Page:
Language Selection

English French German Italian Portuguese Spanish

GNOME 3.31.4

Filed under
GNOME
  • GNOME 3.31.4 released

    Here is GNOME 3.31.4, the first development snapshot of 2019. Try it out, test it, improve it.

  • GNOME 3.31.4 Released As A Big Step Towards GNOME 3.32

    GNOME 3.31.4 is out today as their latest development snapshot towards this March's GNOME 3.32 desktop release. GNOME 3.31.4 comes with several exciting additions ranging from enhancing its default web browser to the GNOME Boxes virtualization component enabling 3D/OpenGL support with VirtIO-GPU.

More in Tux Machines

SUSE releases enterprise Linux for all major ARM processors

SUSE has released its enterprise Linux distribution, SUSE Linux Enterprise Server (SLES), for all major ARM server processors. It also announced the general availability of SUSE Manager Lifecycle. SUSE is on par with the other major enterprise Linux distributions — Red Hat and Ubuntu — in the x86 space, but it has lagged in its ARM support. It’s not like SLES for ARM is only now coming to market for the first time, either. It has been available for several years, but on a limited basis. Read more

MellowPlayer – multi-platform cloud music integration

With my CD collection spiraling out of control, I’m spending more time listening to music with a number of popular streaming services. Linux offers a great range of excellent open source music players. But I’m always on the look out for fresh and innovative streaming players. Step forward MellowPlayer. MellowPlayer offers a web view of various music streaming services with integration with your desktop. It was developed to provide a Qt alternative to Nuvola Player. The software is written in C++ and QML. Read more

Some Thoughts on Open Core

Nothing is inherently anti-business about Free and Open Source Software (FOSS). In fact, a number of different business models are built on top of FOSS. The best models are those that continue to further FOSS by internal code contributions and that advance the principles of Free Software in general. For instance, there's the support model, where a company develops free software but sells expert support for it. Here, I'd like to talk a bit about one of the more problematic models out there, the open core model, because it's much more prevalent, and it creates some perverse incentives that run counter to Free Software principles. If you haven't heard about it, the open core business model is one where a company develops free software (often a network service intended to be run on a server) and builds a base set of users and contributors of that free code base. Once there is a critical mass of features, the company then starts developing an "enterprise" version of the product that contains additional features aimed at corporate use. These enterprise features might include things like extra scalability, login features like LDAP/Active Directory support or Single Sign-On (SSO) or third-party integrations, or it might just be an overall improved version of the product with more code optimizations and speed. Because such a company wants to charge customers to use the enterprise version, it creates a closed fork of the free software code base, or it might provide the additional proprietary features as modules so it has fewer problems with violating its free software license. Read more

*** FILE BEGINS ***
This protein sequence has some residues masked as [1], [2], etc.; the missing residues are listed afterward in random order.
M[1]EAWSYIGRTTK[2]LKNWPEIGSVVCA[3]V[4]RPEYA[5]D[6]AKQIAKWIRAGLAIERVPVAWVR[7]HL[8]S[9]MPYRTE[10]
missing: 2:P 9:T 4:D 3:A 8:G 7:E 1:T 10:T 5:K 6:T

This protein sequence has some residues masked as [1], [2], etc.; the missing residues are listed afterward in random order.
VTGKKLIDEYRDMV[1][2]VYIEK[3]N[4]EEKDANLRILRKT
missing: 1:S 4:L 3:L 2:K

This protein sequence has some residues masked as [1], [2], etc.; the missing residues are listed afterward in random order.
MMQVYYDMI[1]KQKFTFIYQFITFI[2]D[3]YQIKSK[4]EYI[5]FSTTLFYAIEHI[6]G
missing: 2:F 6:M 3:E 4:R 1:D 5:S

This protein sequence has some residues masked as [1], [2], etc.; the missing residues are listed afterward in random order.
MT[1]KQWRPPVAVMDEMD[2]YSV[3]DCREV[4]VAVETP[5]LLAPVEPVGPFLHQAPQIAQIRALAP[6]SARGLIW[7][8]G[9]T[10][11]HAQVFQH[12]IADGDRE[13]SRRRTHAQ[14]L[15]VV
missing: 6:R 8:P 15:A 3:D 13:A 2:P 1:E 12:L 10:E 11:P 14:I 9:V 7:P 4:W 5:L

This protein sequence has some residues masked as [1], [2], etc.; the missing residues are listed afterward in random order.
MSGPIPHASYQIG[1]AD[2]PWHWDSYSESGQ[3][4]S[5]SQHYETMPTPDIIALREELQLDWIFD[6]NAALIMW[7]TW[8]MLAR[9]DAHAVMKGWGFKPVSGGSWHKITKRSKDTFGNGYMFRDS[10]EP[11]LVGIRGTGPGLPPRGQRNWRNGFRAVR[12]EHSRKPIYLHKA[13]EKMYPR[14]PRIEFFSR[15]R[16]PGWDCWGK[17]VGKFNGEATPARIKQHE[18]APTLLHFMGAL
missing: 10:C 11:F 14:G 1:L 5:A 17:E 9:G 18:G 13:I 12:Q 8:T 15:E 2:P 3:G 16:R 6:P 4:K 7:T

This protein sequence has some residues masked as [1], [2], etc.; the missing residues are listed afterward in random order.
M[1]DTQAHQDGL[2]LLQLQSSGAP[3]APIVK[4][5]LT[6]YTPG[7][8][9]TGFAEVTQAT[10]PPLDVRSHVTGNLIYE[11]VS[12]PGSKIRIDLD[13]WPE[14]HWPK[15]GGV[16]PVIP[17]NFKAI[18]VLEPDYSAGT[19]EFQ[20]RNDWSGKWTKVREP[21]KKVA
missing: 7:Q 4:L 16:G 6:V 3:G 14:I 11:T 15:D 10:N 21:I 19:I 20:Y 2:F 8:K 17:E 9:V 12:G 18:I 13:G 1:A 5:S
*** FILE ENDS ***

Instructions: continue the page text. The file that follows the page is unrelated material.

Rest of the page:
Linux 4.20 Allows Overclockers To Increase The Radeon TDP Power Limit

The AMDGPU Linux kernel driver for a while has now offered command-line-driven OverDrive overclocking for recent generations of Radeon GPUs. This has allowed manipulating the core and memory clock speeds as well as tweaking the voltage but has not supported increasing the TDP limit of the graphics card: that's in place with Linux 4.20 Up until now with the AMDGPU Linux kernel driver there hasn't been support for increasing the TDP power limit beyond its default, but has allowed for reducing that limit should you be trying to conserve power / allow your GPU to run cooler. A change was quietly added to the Linux 4.20 kernel to allow increasing the power limit when in the OverDrive mode. This change wasn't prominently advertised but fortunately a Phoronix reader happened to run across it today and tipped us off. Read more